Today's headlines include the latest developments related to efforts to raise the debt ceiling, as well as reports about health policy news from the states.
Kaiser Health News: At Age 46, Is Medicare Ripe For A Change?
Kaiser Health News staff writers Mary Agnes Carey and Shefali S. Kulkarni talked to seven experts about what it would take to muster the political will to revamp the popular health care program (Carey and Kulkarni, 7/26).
KHN's Capsules: Medicare To Examine Quality Of Care At Outpatient Surgery Centers
On the Capsules blog, Jordan Rau reports: "The quality of care at outpatient surgical centers has remained a mystery even as their number has swelled to more than 5,000. But as Medicare moves toward taking quality into account in setting payments, it's going to start looking at the rates of problems at these facilities, formally known as ambulatory surgery centers, or ASCs." Check out the blog.
The New York Times: Vote On Boehner Plan Delayed Amid Opposition
House Republican leaders were forced on Tuesday night to delay a vote scheduled on their plan to raise the nation's debt ceiling, as conservative lawmakers expressed skepticism and Congressional budget officials said the plan did not deliver the promised savings (Steinhauer and Hulse, 7/26).
Los Angeles Times: Republican Debt Plan Struggles In House
Boehner's challenge arrived at a pivotal moment for both the Republican Party and the country, after months of political deadlock. Just days remain before the federal government hits the $14.3-trillion limit on how much it can borrow, after which it could be unable to pay all of its bills and obligations. In proposing their own plan, House Republicans aimed to demonstrate that they could lead the nation away from the brink of economic disaster. But on Tuesday, they largely showed off the deep divisions that have dogged the GOP and Boehner's leadership all year (Mascaro and Hennessey, 7/27).
The Washington Post: Ads By Christian Groups Pressure Lawmakers To Protect The Poor In Debt Talks
The group is responding to the heated battle between congressional Republicans and the White House over raising the country's $14.3 trillion debt ceiling, which must be lifted before Aug. 2 or else the nation will go into default. Republicans seek drastic spending cuts and major reform of entitlement programs such as Medicare and Social Security; Democrats want new revenue along with decreased spending (Wallsten, 7/26).
The Washington Post: Obama's '70 Million Checks' Per Month: Actually, It's Even More Than That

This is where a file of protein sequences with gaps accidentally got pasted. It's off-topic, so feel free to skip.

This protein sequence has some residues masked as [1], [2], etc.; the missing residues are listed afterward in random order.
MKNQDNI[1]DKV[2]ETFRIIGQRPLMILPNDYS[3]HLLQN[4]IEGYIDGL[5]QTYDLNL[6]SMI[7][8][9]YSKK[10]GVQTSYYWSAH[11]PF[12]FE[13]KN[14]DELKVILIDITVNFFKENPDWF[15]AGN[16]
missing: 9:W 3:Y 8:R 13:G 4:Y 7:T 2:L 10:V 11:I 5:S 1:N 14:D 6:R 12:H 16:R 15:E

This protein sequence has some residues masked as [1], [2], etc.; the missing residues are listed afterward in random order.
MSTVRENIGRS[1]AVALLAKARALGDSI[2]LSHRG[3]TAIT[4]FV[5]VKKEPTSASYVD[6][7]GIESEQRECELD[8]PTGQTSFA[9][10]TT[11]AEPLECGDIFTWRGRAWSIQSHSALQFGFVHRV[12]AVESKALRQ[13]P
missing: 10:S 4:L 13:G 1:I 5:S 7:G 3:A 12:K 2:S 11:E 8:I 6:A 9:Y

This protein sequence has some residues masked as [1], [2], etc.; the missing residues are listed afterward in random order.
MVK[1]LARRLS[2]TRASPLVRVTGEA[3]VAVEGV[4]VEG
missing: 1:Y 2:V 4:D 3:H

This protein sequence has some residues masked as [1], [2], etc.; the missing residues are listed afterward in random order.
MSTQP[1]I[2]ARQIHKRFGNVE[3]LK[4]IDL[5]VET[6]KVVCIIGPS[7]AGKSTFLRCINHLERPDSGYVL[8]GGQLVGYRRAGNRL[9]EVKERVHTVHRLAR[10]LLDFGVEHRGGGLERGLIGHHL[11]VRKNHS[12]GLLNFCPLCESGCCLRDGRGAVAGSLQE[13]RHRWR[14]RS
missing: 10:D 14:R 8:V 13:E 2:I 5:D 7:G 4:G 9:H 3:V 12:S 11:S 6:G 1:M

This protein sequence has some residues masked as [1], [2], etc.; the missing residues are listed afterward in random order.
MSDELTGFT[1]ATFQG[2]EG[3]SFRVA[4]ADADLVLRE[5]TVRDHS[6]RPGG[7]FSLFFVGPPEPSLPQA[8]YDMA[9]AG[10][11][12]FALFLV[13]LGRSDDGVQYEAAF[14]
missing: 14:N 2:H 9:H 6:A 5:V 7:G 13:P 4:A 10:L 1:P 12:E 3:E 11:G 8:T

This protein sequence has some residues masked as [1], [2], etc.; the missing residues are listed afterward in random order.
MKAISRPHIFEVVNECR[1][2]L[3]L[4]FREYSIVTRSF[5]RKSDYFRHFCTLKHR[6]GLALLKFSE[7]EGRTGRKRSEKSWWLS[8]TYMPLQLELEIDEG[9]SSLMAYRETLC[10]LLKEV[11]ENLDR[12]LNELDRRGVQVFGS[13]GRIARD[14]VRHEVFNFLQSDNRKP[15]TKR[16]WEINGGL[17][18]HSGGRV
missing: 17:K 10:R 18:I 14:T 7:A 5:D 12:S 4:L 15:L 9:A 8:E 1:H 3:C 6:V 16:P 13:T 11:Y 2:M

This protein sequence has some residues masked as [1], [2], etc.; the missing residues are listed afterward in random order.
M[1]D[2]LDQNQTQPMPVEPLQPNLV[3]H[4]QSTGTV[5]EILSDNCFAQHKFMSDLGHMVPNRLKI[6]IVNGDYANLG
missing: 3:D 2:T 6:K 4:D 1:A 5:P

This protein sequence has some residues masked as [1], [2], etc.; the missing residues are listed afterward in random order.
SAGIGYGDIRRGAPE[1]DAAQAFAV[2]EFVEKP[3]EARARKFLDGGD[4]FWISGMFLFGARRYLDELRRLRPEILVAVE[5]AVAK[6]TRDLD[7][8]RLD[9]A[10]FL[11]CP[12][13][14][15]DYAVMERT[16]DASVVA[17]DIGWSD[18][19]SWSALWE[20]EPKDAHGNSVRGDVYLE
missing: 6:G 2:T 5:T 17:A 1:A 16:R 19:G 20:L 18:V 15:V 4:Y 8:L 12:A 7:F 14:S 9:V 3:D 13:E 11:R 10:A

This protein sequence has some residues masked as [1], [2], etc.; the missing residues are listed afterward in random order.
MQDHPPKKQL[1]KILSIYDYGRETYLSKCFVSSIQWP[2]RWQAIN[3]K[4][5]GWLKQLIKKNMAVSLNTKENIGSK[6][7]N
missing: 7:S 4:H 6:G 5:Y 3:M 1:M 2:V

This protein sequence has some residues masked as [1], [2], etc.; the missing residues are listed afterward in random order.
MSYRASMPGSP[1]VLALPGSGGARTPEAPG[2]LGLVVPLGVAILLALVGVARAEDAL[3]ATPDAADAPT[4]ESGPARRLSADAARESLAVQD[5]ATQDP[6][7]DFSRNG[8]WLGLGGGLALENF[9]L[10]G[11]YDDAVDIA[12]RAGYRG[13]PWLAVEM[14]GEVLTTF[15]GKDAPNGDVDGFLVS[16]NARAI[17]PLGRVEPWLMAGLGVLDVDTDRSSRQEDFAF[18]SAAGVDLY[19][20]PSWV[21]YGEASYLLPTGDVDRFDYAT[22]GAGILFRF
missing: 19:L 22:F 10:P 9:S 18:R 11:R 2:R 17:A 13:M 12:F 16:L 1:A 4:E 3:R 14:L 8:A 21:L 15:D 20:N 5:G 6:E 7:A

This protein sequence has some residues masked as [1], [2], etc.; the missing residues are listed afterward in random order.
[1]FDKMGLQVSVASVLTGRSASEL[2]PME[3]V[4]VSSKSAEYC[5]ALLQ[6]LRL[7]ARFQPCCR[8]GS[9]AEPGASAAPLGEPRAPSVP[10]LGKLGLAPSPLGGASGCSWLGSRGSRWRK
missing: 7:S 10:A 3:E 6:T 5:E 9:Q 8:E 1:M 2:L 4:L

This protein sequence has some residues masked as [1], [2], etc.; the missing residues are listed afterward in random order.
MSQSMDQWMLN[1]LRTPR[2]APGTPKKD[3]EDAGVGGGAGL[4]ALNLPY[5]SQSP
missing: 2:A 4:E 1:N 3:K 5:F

That works out to 27 payments per second, day after day — not just to the expected recipients, such as contractors, federal workers and Social Security beneficiaries, but also to those you might not think of, such as the victims of black lung disease and their widows (50,032 checks in June), and pensioners supported by the Railroad Retirement Board (613,912). … In addition to those receiving the 70 million checks, there are many more who benefit from give-backs in the tax code, such as credits and deductions for mortgage interest, retirement savings and employer-provided health coverage. Studies have shown that these beneficiaries are far less likely than the recipients of actual checks to be aware of the perks they are getting (MacGillis, 7/26).
The Wall Street Journal: New Report Is Setback For 9/11 Responders
Medical research cannot yet prove that working at the World Trade Center disaster site increased the risk of cancer for first-responders, a federal health official concluded on Tuesday. The decision was a disappointment for advocates who are attempting to convince those in charge of a new compensation fund to pay Ground Zero workers if they develop certain forms of cancers (Barrett, 7/27).
The Wall Street Journal: Two Drugstores Accused Of Fraud In Medicare Bills
With a blue awning with the Russian word for pharmacy written on it and a sign hung in the window declaring "We Accept All Medicare Part D Plans," Monica's looks like a typical mom-and-pop Brooklyn drugstore. But federal authorities say that this innocuous-appearing store is by far the busiest pharmacy in Sheepshead Bay, Brooklyn—at least on paper—when it comes to filing Medicare Part D drug-prescription claims (Gardiner, 7/27).
The Wall Street Journal: Home Health Policy Shift Roils Albany
Gov. Andrew Cuomo's effort to overhaul New York state's $6 billion home health-care industry is coming under scrutiny from patient advocates and other industry players who say the administration is bowing to the interests of large, politically connected providers (Gershman, 7/26).
The Associated Press: Ohio Health Care Question Cleared For Fall Ballot
Voters will get the chance to decide whether Ohio can opt out of the national health care overhaul after the state's top election official said Tuesday that opponents of the federal law have enough signatures to put a constitutional amendment on the Nov. 8 ballot (Brownfield, 7/26).
Los Angeles Times: Brown Approves $600,000 Settlement In Chiropractor Board Firing
The former executive director of the state Board of Chiropractic Examiners will receive $600,000 to settle a claim that she was harassed and fired for helping prosecutors investigate fraud in the industry. Gov. Jerry Brown on Tuesday signed a bill authorizing the settlement, under which the state did not admit any wrongdoing (McGreevy, 7/27).
This article was reprinted from kaiserhealthnews.org with permission from the Henry J. Kaiser Family Foundation. Kaiser Health News, an editorially independent news service, is a program of the Kaiser Family Foundation, a nonpartisan health care policy research organization unaffiliated with Kaiser Permanente.